How the QVC/HSN merger illuminates the future of omnichannel shopping

That future depends on what kind of shopping experience customers want.

How the QVC/HSN merger illuminates the future of omnichannel shopping

Last week’s merger of QVC with Home Shopping Network (HSN) is being cast by some observers as a “move to challenge Amazon.” The question is what kind of challenge it is, if any.

As a combined retail entity, QVC/HSN is third behind Amazon and Walmart in sales. Both Amazon and Walmart have been making big acquisitions in recent months that signal their desire to become omnichannel giants.

For University of Florida retail/marketing teacher Steven Kirn, the former head of the Miller Center for retailing education at that school, the new QVC/HSN isn’t much of an omnichannel presence.

“The consolidation is not surprising,” he told me, referring to QVC’s acquisition of the 62 percent of HSN that it didn’t previously own. It reflected the fact that TV-based shopping “has been declining,” he said, “and is a move to create an efficiency.” He doesn’t see QVC and HSN’s online selves or their small number of physical outlets as major factors in their future.

But Anita Bhappu, a retailing expert now teaching at the University of California at Merced, thinks the merger illuminates what is happening with these giants.

“They’re all omnichannel,” she said, pointing out that their omni-retailing vision is based on their different monochannel origins.

Amazon, of course, grew from its huge online store, while Walmart’s future is built around its big box physical locations. For its part, QVC/HSN is based on shopping as a TV show.

But those are only the logistical descriptions. Bhappu pointed out that the three retailers may well be headed in totally different directions, because of their different orientations.

Amazon online, she said, is the epitome of efficient shopping, so it’s particularly interesting that they recently bought Whole Foods, a high-end food retailer. Whole Foods’ stores may become distribution centers for Amazon, but they could have bought anyone for that.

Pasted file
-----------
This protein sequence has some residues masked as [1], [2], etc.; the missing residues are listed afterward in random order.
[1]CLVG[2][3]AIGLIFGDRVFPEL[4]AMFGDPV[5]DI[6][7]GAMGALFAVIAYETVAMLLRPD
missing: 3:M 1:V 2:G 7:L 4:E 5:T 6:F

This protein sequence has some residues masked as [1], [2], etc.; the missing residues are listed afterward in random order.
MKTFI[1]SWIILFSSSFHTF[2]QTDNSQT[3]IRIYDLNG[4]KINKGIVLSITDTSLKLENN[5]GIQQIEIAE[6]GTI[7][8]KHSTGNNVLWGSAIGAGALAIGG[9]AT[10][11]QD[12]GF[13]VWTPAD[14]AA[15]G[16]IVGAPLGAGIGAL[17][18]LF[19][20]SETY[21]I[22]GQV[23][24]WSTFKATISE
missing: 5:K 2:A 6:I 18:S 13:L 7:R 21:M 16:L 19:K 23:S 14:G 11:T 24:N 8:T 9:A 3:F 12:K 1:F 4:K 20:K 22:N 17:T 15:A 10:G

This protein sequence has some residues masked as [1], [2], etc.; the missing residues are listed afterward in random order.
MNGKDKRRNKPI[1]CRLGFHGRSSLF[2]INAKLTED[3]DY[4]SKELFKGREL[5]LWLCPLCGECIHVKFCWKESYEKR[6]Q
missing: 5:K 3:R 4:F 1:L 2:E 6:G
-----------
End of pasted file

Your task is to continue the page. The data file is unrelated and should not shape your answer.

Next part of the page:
This past weekend, I went to Whole Foods looking for high-quality veggie hot dogs. I don’t usually do our family’s food shopping, but that brief swing into this huge store resulted in my buying several other items whose quality or uniqueness stood out. In other words, I might concede it was a pleasurable experience.

Walmart, on the other hand, emphasizes how you can save money by leveraging their widespread physical locations, such as a free grocery pickup service after online ordering. It’s still not completely clear how their acquisition fits into the Walmart vision, but the retail chain also has its own robust e-commerce store.

QVC/HSN is built around shopping as entertainment, and Bhappu noted that it has experimented with some related online features, such as offering accompanying recipes or videos.

Once they consolidate their TV position, she suggested, they may well choose to expand on that strategy. It’s also possible that they could eventually become on online video experience simply because digital TV could be on its way to a full merger with online tech, such as in ATSC 3.0.

In any case, these three approaches to the next stage in retailing could compete, or they could travel down different but successful roads. It largely depends, Bhappu said, on how many consumers center their shopping choices around efficiency, local pickups, adventurous trips to the store or entertainment.


[Article on MarTech Today.]

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